Genesis and evolution of the square soda straws of Dry Cave, West Virginia, USA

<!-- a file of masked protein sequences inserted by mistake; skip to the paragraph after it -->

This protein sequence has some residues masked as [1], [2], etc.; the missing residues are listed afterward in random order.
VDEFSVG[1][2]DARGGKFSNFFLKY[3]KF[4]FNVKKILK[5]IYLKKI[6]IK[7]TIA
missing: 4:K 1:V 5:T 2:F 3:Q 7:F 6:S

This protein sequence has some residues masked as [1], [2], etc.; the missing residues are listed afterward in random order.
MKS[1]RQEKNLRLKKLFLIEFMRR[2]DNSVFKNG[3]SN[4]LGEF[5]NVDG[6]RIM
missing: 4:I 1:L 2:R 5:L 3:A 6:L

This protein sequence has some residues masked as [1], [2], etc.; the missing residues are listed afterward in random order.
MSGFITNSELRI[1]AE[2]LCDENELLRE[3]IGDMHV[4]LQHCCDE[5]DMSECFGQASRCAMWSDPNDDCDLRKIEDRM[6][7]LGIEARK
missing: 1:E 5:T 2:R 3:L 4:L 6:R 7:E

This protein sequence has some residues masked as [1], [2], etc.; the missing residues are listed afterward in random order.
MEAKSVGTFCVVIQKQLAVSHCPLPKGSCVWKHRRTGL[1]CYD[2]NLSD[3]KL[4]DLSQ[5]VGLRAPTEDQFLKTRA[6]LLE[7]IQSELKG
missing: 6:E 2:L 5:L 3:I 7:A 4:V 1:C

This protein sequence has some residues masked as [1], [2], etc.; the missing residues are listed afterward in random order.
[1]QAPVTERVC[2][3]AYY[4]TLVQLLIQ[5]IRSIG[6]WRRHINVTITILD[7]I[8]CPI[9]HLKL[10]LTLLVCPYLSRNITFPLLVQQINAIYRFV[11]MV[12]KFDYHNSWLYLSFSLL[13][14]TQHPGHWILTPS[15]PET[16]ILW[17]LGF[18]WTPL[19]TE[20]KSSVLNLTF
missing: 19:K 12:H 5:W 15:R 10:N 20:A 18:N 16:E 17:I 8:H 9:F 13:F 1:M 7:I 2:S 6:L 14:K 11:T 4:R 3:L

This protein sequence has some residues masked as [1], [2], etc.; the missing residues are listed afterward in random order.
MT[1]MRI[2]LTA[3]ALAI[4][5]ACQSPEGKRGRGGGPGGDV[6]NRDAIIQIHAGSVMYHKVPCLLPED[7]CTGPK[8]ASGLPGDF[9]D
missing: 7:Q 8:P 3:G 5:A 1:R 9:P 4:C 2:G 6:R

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© 2020, National Speleological Society Inc.. All rights reserved. A completely new (sub)type of calcite stalactite, similar to a soda straw but showing an external square shape, has been recently observed within Dry Cave, West Virginia, USA. Though rare speleothems with one or more planar sides (triangular to hexagonal cross sections) have been described in the past, this is the first reported example of a subaerial stalactite-like speleothem with a rhombic parallelepiped structure. More than a dozen examples were observed in the cave. The suggested genetic mechanisms allowing the atypical growth of a parallelepiped seem to be controlled by several boundary conditions that normally preclude their development. Constrained by the specifics of calcite crystallization in descending vadose waters and the morphology of collected (already broken) samples, we hypothesize that an initial very low supersaturation within the feeding tube, together with relatively fast dripping, causes the growth of a normal monocrystalline calcite soda straw with the C axis coincident with the tubular axis and circular cross sections. Calcite precipitation on the outside of the soda straw is possible only if there is a water film flowing on the straw’s external surface. Normally, this external flow will cause the rapid transformation of a tubular straw into a typical, polycrystalline conical stalactite. But in this case, the external feeding film is minimally supersaturated or even absent, which slows epitaxial growth over the pre-existing monocrystalline structure of the soda straw and suppresses radial (polycrystalline) growth of calcite crystals. This induces, in stationary conditions, transformation of the straw into parallel, twinned calcite crystals stacked to form a pyramidal stalactite with rhombic cross sections and an overall tapering angle of <2°. In the most extreme cases, the soda straws are gradually transformed into a seemingly square monocrystalline parallelepiped. The necessary boundary conditions involve a non-stationary distribution of always scarce supersaturated/undersaturated flow over the soda straw, alternating with periods of simple saturation. The con-trolling factor for the development of conical, pyramidal, and parallelepiped stalactites seems to be the tapering angle. This just outlined genetic mechanism is speculative and should be experimentally tested. Finally, in the few collected samples of the square straws, this shape is often masked by another development step, which probably became active when they were already broken. This final stage was characterized by a sudden increase in supersaturation of epitaxial water, which induced the deposition of a thin layer of polycrystalline calcite that masks, at least partially, the monocrys-talline structure of the speleothem.